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Timea FALUDI

 
 
 
 
 

 

 

 

 


A.K.A: "Black Angel"
 
Classification: Homicide
Characteristics: Nurse - Murders "for mercy"
Number of victims: 30 +
Date of murder: May 2000 - February 2001
Date of arrest: February 19, 2001
Date of birth: 1977
Victim profile: Terminally ill patients
Method of murder: Poisoning (lethal injections)
Location: Budapest, Hungary
Status: Sentenced to 9 years in prison on December 2, 2002
 
 
 
 
photo gallery
 
 
 
 

In early 2001 the Hungarian nurse Timea Faludi (then 24) confessed on killing appr. 40 elderly patients "for mercy". The case was uncovered when the medical director of the Gyala Nviro Hospital in Budapest noticed, that the death toll was unusually high, when sister Timea was on night-shift. Controls of the drug usage showed a shortage of tranquilizer. Anyway Timea Faludi withdrew her confessions during trial and as all the victims had been cremated there was no evidence left.

Faludi was sentenced to 9 years in prison for repeated attempts of murder and a lifelong prohibition to work as nurse.

 
 

Hungarian "Black Angel" Nurse Gets Nine Years' Jail

France Presse

December 2, 2002

BUDAPEST, Dec 2 (AFP) - A Hungarian court Monday sentenced a nurse dubbed the "Black Angel" to nine years in jail after she pleaded guilty to killing patients by lethal injection in a Budapest hospital in 2000 and 2001. 

Budapest Municipal Court also banned Time Faludi, 25, from ever working as a nurse again in a verdict that may be appealed, a court spokesman said. 

During a police investigation, Faludi admitted killing at least 40 terminally ill patients, but later withrew that testimony. 

The court established that she arbitrarily gave intravenous injections to seven seriously ill patients between May 2000 and February 2001, and found that all seven patients died shortly afterwards.

But the court found her directly responsible for only three of the deaths, saying it "could not see a direct, proven link between the injections and the deaths" in the remaining  cases.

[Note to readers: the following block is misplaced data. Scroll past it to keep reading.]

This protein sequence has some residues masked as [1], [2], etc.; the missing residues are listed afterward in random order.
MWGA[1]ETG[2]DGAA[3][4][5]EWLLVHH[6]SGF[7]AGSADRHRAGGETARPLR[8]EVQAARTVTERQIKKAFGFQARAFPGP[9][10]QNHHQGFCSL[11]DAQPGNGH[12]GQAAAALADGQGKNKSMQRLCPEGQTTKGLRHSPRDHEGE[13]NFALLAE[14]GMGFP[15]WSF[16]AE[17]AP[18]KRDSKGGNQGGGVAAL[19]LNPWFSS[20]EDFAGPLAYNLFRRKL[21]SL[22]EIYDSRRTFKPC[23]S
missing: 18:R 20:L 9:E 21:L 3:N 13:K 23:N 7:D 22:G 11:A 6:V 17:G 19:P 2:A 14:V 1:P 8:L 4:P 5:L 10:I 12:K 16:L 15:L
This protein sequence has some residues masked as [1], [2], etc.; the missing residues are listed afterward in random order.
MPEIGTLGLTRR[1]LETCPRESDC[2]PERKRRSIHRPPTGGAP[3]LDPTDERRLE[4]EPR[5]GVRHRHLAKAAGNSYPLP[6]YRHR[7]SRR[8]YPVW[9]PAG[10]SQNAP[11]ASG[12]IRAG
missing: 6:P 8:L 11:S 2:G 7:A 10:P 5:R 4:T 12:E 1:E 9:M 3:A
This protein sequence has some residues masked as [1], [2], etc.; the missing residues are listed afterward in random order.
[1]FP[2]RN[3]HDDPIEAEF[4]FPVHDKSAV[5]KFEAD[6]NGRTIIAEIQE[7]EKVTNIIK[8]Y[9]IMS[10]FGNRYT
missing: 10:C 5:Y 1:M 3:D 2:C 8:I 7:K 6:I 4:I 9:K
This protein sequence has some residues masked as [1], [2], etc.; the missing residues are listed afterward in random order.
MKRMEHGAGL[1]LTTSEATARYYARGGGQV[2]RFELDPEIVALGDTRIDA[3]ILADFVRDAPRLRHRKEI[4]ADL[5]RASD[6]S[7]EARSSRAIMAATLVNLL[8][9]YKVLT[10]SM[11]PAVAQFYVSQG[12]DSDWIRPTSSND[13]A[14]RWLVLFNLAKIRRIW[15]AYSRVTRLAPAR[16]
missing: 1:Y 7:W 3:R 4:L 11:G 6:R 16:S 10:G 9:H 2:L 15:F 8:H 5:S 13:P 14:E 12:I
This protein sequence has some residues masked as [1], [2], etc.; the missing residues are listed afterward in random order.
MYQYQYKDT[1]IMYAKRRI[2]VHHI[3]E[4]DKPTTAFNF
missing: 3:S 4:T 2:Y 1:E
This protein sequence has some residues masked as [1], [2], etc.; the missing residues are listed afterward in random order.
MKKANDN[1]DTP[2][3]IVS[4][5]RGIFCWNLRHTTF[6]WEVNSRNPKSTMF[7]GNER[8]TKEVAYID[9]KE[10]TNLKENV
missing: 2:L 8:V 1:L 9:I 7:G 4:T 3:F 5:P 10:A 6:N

Faludi admitted killing eight people during the trial, but denied that she wanted to kill them, saying she only wanted to ease the patients' suffering.

Euthanasia is illegal in Hungary. 

She was convicted on multiple counts of attempted murder and intentionally endangering lives. 

After the killings became public, colleagues dubbed the nurse the "Black Angel" because of her long black hair and habitual black clothing. 

Faludi administered deadly injections to several terminally ill patients while she thought she was alone on her night shifts, according to the prosecution. 

Nurses in Hungary are not allowed to administer intravenous injections without a doctor's order, the court heard. 

She was arrested in February 2001 after colleagues became suspicious when patient deaths coincided with her shifts. 

Police were called in and found she had illegally administered tranquilisers and pain killers to patients. 

According to a court psychiatrist, Faludi had a "well-developed ability to empathise, while internally she felt she was God". 

"She alternately put herself in the place of the doctor or in that of the patient and took decisions instead of them," the court said in its verdict. 

It also said Faludi's actions could not be viewed as euthanasia. 

"The term euthanasia can only be used at all if a patient expresses a wish to have his or her life terminated. In Faludi's cases, this did not happen," the verdict said.

 
 

'Black Angel' nurse jailed over killings

BBC News

December 2, 2002

A court in Hungary has sentenced a nurse dubbed the "Black Angel" to nine years in prison after she pleaded guilty to killing patients by lethal injection in a Budapest hospital.

During her trial, she had admitted carrying out some of the killings, but said she had only wanted to end her patients' suffering.

The court in Budapest rejected the prosecution's request that the nurse, Timea Faludi, be convicted of murder and instead found her guilty of the lesser charge of attempted murder.

The 25-year-old nurse, who was arrested in February last year, became known as the "Black Angel" among her colleagues because of her long black hair and her habit of dressing in black.

Colleagues became suspicious when patient deaths coincided with her shifts, and turned to police.

Police had no material evidence against the nurse as all her alleged victims had since been cremated.

The court said no causal link could be ascertained between the administration of the medication and death in these cases.

'Tacitly acknowledged'

However, during the investigation Faludi confessed to giving lethal injections to some 40 elderly patients at the Gyula Nyiro hospital between May 2000 and February 2001.

She later retracted this confession, and police were only able to find eight cases in which she was strongly suspected of having helped them die.

Her lawyer had told the court that she had lied about the killings to make herself seem more interesting.

Euthanasia is illegal in Hungary.

The revelations about Faludi's activities sparked a review of procedures in hospitals across the country when they were made.

Although nurses at the Budapest hospital were banned from giving intravenous injections, this happened and was tacitly accepted, said Faludi in her testimony.